Metrolinx planning to “rewire” the region with two-way, all-way service to Pickering, Oshawa and beyond

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Published November 15, 2021 at 9:58 am

Route expansions on the GO Train network will mean moving around the GTA will be easier than ever with two-way, all-day service to more communities and trains every 15 minutes or better.

It’s an ambitious plan that will include visible changes like faster electric trains, more accessible stations, and improvements at Union Station.

The plan will rewire the region by making more trips possible on public transit – including journeys out of Toronto.

“In addition to more frequent trips, you will be able to make reverse journeys,” said Spencer Gibbens, Metrolinx’s head sponsor for GO Expansion. “You will be able to get a train to Kitchener or Newmarket for nine o’clock in the morning.”

Metrolinx also believes the faster service will lead to increased usage of the trains for short trips as well, much like the subway is often used in Toronto.

“In Durham Region, you might not necessarily be commuting into the downtown, but you will go between pairs of stations, Gibbens said. “You can ride from Oshawa, or even Scarborough, without having to worry about a wait between trains.”

And with trains coming every 15-minutes on the Lakeshore East line, destinations like the Pickering Town Centre, which is connected to the Pickering GO station by a pedestrian bridge, are more practical to reach by transit, he added.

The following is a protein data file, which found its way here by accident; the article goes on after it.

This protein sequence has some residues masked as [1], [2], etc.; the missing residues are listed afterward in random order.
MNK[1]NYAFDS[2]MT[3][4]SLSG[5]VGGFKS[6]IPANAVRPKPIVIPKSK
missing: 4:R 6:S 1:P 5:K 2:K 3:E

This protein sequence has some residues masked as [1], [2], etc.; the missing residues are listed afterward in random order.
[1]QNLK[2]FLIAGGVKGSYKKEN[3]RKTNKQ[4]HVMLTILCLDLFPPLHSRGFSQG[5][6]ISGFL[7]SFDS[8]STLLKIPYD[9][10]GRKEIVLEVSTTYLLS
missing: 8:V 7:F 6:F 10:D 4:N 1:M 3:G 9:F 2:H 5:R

“Most of the time on the Lakeshore lines people don’t have to think about train timetables anymore,” Gibbens explained. “You know that if you just turn up at the station you won’t have to wait more than a few minutes for a train.”

This is a new approach for GO – moving beyond commuter trips to provide frequent trains, all day, in a metro-style service.

Reduced time between trains will make for shorter trips, Gibbens said. So will faster trains.

New electric trains are also part of the GO Expansion plan, and they will reach greater speeds than today’s diesel engines. Faster acceleration and deceleration will reduce the time required for each stop.

Metrolinx notes while many of the improvements are “on the horizon,” some are already in place. Rush-hour trains began arriving in Hamilton’s West Harbour GO station on Sept. 21, and that’s only one of the system’s incremental service increases, officials say.

GO’s broadening of its services is a direct result, officials say, of a growing regional economy that means more people are commuting into places that used to be seen mainly as starting points for trips. Tech companies in the Kitchener-Waterloo area, for example, are recruiting workers from Toronto “and we must give them a good train service” to that area.

More broadly, Gibbens says, “with two-way, all-day service, we will start to see the Toronto-centric model give way to more people moving in new directions. You will also see people going between places like Brampton and Kitchener, Oakville and Hamilton. It will just become more natural.”

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